Nov 5, 2011 at 5:25 PM
- Sep 21, 2011
- Reaction score
- Sep 21, 2011
I've recently had a few sets of impressions made and tried different sets of IEMs made from them. Here are my tips for those looking into custom IEMs. I spent a lot of time talking to my audiologist, doing research and have experienced the differences that different jaw positions can have on the end result.
The quickest and easiest way to get a good seal is to recommend use of a bite block during the impression. This recommendation is not always the best one however and can lead to an uncomfortable fit for some (especially if the wrong size is used).
How jaw motion affects the seal:
When you open your jaw, the back of your jaw bone pushes up on your ear canal changing its shape. Because of the way this shape change occurs it is more likely that impressions taken with the jaw closed will cause the seal to break when the jaw opens. This also means if you take the impression with your jaw open, when you close your mouth you'll feel greater pressure from the IEMs in your ears than when you open your jaw. The "perfect comfort" point will be the position your jaw was in when the impressions were taken.
Things that effect your jaw position and thus your ear canal shape:
- Leaning forward (jaw slides forward slightly)
- Leaning backward (jaw slides backward slightly)
- Lying down (jaw slides back a lot)
- Clenching your jaw (never do this on a bite block)
- Relaxing your jaw
Notes on bite blocks:
Bite blocks usually have two positions a horizontal and vertical. Their purpose is to keep the jaw stationary so the mold will be accurate. You do not want to be moving your jaw during an impression at all. That said, you also never want to bite hard on a block. If you use a block, hold it as lightly as you can between your teeth and try to relax as much as possible. The vertical bite block position (larger) is a bit overkill for most people and my audiologist didn't recommend it.
I did not use a bite block to get my "perfect fit" but I did hold my jaw relaxed and very still during the impression. Don't talk to your audiologist or move during the impression if you are not using a block. Focus on keeping the angle of your head at the desired angle and not moving at all. Without a bite block in your mouth, tilting your head will move your jaw position if your jaw is relaxed. If you aren't sure if you can keep your jaw very still for about a minute straight you should probably go with the block.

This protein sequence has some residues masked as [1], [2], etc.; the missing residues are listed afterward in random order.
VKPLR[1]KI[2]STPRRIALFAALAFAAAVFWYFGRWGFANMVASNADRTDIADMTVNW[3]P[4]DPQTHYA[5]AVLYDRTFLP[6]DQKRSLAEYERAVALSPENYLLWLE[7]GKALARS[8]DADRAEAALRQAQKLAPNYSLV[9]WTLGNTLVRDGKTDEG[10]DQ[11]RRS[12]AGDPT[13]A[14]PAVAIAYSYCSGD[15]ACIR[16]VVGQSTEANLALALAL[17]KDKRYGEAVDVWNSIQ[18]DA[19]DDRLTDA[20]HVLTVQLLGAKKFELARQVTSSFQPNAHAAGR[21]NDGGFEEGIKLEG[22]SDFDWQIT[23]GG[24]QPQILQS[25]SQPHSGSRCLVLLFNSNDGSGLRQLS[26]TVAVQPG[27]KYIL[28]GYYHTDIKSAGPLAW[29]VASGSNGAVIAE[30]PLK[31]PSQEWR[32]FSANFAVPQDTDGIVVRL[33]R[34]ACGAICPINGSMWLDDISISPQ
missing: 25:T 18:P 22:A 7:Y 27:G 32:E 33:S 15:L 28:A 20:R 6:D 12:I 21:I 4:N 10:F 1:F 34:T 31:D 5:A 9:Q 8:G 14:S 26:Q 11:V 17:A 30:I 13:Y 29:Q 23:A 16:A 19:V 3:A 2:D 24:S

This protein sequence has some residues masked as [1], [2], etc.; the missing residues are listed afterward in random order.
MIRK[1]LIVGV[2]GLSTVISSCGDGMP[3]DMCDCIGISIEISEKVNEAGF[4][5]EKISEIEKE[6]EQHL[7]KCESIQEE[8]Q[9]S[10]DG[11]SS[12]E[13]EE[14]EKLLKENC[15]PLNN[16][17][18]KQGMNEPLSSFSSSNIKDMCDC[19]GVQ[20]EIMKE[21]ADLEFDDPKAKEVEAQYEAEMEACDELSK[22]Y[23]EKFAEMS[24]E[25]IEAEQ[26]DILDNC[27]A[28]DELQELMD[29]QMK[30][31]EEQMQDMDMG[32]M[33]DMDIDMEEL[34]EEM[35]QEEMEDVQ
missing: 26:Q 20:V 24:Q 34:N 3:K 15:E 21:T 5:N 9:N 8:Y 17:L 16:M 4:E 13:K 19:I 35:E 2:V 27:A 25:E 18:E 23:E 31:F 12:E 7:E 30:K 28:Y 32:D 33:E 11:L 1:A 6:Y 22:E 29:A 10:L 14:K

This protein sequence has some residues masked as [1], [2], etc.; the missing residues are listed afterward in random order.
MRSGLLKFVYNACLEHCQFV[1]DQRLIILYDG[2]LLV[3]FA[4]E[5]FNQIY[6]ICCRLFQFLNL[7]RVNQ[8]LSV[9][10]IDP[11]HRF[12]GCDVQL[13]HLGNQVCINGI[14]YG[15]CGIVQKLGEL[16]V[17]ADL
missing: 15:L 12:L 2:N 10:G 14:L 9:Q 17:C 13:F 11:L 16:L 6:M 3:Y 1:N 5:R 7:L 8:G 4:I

My first set of impressions were taken with a bite block in the vertical position (large) and resulted in an IEM shape that never really got comfortable.
How to to maximize the comfort of your custom IEMs:
The tips i'm mentioning here relate specifically to comfort only. Comfort does not always equal a solid seal although it can for some people. You have to have a seal for a successful set of IEMs obviously, but there is such a thing as too much seal when it is to the point where the pressure causes discomfort.
Ideally for a comfortable fit you should hold your head and your jaw in the "average" position that you will hold them in when using your IEMs. In my case, I am an audiophile who does not sing. I tend to listen sitting leaning forward slightly while using the computer or when laying down. I don't talk when I listen to music, and I don't eat with IEMs in. This makes my average position sitting up straight with my head just ever so slightly tilted up/back and my jaw relaxed (teeth apart) but not forced open. This position yielded an amazingly comfortable fit for me, i don't even feel my IEMs in my ears after about 5 minutes. Luckily in my case this also produced an excellent seal.
If you are a singer, take note of how wide you open your mouth when you sing. You likely don't need to take the impression with your jaw open at 100% of where you tend to open it at its widest. Again you want that "average" position. This will be the position your jaw is in the most when you use the IEMs.
If you only listen to your IEMs lying down on your back, have your impressions done while you lay on your back. In short, do whatever it is you'll be doing the most when you use your IEMs. If you do multiple things while using your IEMs, find your average position between the two and use that.
Get a complete ear impression in and out:
Have your audiologist include everything shown below (except the Lobule) in the mold as it makes life easier for the technician working on your IEMs and they need this detail for positioning the wire outlets and properly molding the entire IEM. Ask your audiologist to use the high-viscosity type of silicone for the mold as it will form a better quality high-durability impression and will render a better acoustic seal.
All ears and jaws are different:
In my case I took my second set of impressions with my jaw relaxed and my lips just barely apart. Even if I open my mouth ultra wide, I still don't break the seal on my IEMs. If I was a singer I would be fine with the impression I am using currently only for audiophile use. In fact, there is nothing I can do with my jaw position to break the seal. Not everyone may have the same experience however.
The amount that the ear canal is affected by jaw movement will vary from person to person. Most IEM companies will instruct you to use a large bite block. It essentially guarantees a good seal, it just may not end up being a comfortable one for all people. In these cases they will often revert to recommending a less open mouth or even a closed mouth impression.
Hopefully this helps some of you trying to attain that "perfect fit."
If you have had a different experience or have your own information to share please do add it to the thread!